Spalting how-to
Response To:
Spalting ()

John K Jordan
I checked my files. I have one article from FWW that looks reasonable:
Spalting wood http://www.finewoodworking.com/2009/04/14/spalt-your-own-lumber

Also, this is from Charles Richards, might be useful.

I don't have a fool proof method but with the species i know will spalt from my personal experience here's what I do:

I cut most of my logs 4-6 inches longer than the diameter, so if the log is 17 inches in diameter I cut it no shorter than 21-24 inches long. For me it doesn't make any difference how long the log piece is just want to be able to handle it.

Sometimes I do stack end on pieces on top of each other so help spalting thinking that the moisture coming out of the endgrain staws helps the piece on the bottom spalt quicker. Not sure about that either. It seems the more you would cover up the wood with leaves, etc the easier it would be to let it get to far in the process before you realized it.

Logs are kept outside in the open end up
top end sometimes has some dirt thrown on it
check the log in 6 months by cutting 1/2 inch off the end to have a look see
if no spalting yet check monthly

When I cut a piece off the end I just flip the log over on its side and cut off 1/2 inch or so. Either end for the cut, not big deal. If it's not ready it gets flipped back up on its end for another month. Like you, I cut up left over pieces of bowl blanks and other spalted pieces for smaller projects.

From experience the only time I vary from this is with river birch. At least in my area (south Georgia) it will spalt in about 4 months. Everything else seems to take 6-9 months. I keep a number of logs that routinely spalt around the place and check regularly depending on where they are in the process above. Since I sell my pieces and most folks seem to gravitate to spalted bowls so I try to keep those pieces coming along all the time.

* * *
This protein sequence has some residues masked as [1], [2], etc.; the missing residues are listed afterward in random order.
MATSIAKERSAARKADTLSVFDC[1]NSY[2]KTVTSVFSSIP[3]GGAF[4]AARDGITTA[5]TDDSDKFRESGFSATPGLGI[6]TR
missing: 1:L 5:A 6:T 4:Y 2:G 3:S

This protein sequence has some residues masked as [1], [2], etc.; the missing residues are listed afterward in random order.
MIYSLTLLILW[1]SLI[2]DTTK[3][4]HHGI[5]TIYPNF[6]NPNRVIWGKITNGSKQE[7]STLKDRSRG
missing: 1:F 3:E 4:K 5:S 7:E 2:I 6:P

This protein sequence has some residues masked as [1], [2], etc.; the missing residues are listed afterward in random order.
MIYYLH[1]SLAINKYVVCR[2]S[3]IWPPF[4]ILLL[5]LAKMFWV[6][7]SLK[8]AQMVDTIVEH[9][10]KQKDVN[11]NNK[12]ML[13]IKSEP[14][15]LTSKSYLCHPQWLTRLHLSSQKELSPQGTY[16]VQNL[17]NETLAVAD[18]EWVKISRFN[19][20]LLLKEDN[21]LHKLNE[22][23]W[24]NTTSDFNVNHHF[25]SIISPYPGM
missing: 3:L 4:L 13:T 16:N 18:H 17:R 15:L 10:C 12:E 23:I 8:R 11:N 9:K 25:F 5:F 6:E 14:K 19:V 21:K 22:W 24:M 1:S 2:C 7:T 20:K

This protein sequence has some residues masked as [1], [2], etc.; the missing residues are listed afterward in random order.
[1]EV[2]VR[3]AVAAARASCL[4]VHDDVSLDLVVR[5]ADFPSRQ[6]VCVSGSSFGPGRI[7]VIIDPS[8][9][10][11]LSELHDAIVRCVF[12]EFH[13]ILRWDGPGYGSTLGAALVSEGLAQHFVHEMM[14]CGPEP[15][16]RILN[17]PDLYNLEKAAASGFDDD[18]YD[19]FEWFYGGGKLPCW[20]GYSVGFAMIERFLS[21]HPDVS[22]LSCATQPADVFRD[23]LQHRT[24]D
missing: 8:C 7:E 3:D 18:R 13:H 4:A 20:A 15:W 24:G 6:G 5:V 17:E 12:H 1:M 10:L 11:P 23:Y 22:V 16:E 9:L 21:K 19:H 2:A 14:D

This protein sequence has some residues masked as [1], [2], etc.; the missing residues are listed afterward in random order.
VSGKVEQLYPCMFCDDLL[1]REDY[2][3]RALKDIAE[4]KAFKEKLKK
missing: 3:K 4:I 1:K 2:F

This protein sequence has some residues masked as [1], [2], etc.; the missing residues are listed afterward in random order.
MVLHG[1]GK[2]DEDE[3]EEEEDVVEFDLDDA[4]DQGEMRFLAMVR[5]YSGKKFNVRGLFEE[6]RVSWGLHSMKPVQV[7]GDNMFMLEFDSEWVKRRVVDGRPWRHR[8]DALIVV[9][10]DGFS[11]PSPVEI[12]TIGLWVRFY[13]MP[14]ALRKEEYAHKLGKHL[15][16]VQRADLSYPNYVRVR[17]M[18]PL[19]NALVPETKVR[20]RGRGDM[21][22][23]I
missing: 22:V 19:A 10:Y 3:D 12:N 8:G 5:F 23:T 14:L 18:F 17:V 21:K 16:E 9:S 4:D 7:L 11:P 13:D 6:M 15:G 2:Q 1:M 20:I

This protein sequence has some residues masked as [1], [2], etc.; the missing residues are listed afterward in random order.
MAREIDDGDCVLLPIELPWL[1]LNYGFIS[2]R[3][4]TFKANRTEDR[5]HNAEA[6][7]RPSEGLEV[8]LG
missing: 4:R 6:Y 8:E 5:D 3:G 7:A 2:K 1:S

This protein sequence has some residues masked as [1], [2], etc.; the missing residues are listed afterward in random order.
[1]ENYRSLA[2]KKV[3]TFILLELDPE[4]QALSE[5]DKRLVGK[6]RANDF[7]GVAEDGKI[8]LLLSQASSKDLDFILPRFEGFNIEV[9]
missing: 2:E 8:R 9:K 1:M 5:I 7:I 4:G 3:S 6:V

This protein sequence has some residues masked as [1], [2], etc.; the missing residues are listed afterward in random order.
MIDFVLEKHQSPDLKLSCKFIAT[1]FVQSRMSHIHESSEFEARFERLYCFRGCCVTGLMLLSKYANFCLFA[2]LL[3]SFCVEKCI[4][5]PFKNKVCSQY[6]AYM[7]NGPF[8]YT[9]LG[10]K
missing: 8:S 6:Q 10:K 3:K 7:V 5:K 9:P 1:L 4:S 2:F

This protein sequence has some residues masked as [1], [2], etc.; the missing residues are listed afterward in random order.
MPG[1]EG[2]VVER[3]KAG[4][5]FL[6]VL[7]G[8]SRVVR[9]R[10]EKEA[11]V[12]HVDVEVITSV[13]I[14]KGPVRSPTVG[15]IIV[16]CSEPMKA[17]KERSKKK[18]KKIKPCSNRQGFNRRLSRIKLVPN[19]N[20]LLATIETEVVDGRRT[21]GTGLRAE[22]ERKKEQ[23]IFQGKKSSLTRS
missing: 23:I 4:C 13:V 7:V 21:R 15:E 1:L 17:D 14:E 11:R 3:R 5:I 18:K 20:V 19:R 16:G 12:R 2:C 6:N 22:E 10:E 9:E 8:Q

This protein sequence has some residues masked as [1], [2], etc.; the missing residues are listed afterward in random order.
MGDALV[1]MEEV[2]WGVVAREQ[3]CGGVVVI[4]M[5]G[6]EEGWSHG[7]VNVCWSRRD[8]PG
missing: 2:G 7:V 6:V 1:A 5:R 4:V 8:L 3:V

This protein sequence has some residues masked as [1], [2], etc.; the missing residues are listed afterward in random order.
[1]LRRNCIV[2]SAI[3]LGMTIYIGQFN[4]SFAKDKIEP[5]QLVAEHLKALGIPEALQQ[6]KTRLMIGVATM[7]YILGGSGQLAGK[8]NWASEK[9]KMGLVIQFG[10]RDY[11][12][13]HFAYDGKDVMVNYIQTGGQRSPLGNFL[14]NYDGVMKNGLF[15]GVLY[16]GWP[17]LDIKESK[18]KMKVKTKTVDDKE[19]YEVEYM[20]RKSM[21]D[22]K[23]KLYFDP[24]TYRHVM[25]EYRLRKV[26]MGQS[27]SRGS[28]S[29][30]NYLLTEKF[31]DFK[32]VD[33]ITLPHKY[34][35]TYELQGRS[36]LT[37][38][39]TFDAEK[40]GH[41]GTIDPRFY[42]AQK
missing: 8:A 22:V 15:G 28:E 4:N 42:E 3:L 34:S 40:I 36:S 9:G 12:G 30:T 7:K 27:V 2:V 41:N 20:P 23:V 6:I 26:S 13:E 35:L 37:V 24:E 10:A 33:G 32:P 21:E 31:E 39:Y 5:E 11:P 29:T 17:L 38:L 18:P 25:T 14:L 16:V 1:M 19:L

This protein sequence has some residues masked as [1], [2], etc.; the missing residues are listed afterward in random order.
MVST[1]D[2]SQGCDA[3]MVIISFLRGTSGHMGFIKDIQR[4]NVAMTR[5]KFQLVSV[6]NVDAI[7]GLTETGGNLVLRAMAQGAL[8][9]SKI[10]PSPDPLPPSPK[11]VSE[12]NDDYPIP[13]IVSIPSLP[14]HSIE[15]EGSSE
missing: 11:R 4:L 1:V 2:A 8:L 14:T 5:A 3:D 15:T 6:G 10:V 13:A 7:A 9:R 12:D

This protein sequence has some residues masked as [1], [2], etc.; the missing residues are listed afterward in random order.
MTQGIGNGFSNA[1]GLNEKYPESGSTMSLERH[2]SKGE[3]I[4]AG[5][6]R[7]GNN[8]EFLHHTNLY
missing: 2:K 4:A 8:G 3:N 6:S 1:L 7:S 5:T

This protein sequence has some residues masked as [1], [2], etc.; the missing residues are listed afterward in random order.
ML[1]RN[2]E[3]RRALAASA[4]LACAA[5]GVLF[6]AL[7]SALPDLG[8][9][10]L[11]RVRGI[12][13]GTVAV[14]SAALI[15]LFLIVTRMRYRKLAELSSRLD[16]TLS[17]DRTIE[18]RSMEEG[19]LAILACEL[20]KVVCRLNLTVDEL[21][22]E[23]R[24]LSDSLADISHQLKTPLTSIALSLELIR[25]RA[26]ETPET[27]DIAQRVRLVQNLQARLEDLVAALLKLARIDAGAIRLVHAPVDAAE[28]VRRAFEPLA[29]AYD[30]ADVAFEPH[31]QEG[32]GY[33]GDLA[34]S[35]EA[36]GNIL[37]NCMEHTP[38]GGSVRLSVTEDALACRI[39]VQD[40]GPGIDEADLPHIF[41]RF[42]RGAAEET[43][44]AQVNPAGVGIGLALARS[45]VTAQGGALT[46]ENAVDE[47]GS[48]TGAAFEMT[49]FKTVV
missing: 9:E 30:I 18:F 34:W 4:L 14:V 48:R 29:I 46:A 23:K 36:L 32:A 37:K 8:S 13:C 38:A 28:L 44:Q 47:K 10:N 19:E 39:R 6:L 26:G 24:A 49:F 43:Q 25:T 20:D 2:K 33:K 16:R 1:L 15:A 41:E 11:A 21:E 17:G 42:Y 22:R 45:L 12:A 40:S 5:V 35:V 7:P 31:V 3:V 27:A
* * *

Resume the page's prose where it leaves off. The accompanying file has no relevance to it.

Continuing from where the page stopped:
The wood I work with in my area that spalts pretty easily is:

river birch
sweet gum
black gum

(poplar takes a little longer than 6 months- more like 12 months)- love to see mushrooms growing on any log of mine cause 90% of the time its spalted

What doesn't work so well:
bradford pear- not much character change for me.
dogwood- I know you like this wood after reading some of your posts
camphor- not that dramatic
holly (JKJ)

I forgot to mention that I have tried covering the wood with a tarp and putting the logs on a pallet instead of the ground. At least at this point I don't think any of that helps. Not a scientific experiment but just an observation. I have read that the fungus in everywhere so if the wood has a potential to spalt I guess it will do it not matter how I help.

I have some magnolia logs outside the shop end up sitting on a plastic pallet and they spalted in about 6 months. Most of the time I do use Anchorseal on the ends before stacking end up and it doesn't seem to matter with the outcome.

I'm just trying to grow a perpetual spalt garden 'cause I like the way it looks..... never tasted it mind you.



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